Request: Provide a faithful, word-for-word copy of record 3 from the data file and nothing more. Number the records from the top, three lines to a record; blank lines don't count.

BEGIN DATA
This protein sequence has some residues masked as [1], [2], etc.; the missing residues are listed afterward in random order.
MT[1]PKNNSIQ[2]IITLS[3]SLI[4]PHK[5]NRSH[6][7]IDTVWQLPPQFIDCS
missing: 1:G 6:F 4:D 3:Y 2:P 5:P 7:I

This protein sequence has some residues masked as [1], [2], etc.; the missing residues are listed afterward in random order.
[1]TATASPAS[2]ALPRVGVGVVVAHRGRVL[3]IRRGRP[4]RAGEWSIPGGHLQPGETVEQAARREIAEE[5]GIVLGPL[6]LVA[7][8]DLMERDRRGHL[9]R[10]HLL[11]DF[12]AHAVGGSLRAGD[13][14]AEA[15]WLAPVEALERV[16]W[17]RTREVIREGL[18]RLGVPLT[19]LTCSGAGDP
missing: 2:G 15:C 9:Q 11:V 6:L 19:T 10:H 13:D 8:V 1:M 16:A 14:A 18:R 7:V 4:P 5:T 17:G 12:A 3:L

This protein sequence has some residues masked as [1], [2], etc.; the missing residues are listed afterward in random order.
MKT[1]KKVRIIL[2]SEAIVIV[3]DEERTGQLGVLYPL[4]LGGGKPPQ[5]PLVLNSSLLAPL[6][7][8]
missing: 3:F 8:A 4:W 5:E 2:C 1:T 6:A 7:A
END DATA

This protein sequence has some residues masked as [1], [2], etc.; the missing residues are listed afterward in random order.
MKT[1]KKVRIIL[2]SEAIVIV[3]DEERTGQLGVLYPL[4]LGGGKPPQ[5]PLVLNSSLLAPL[6][7][8]
missing: 3:F 8:A 4:W 5:E 2:C 1:T 6:A 7:A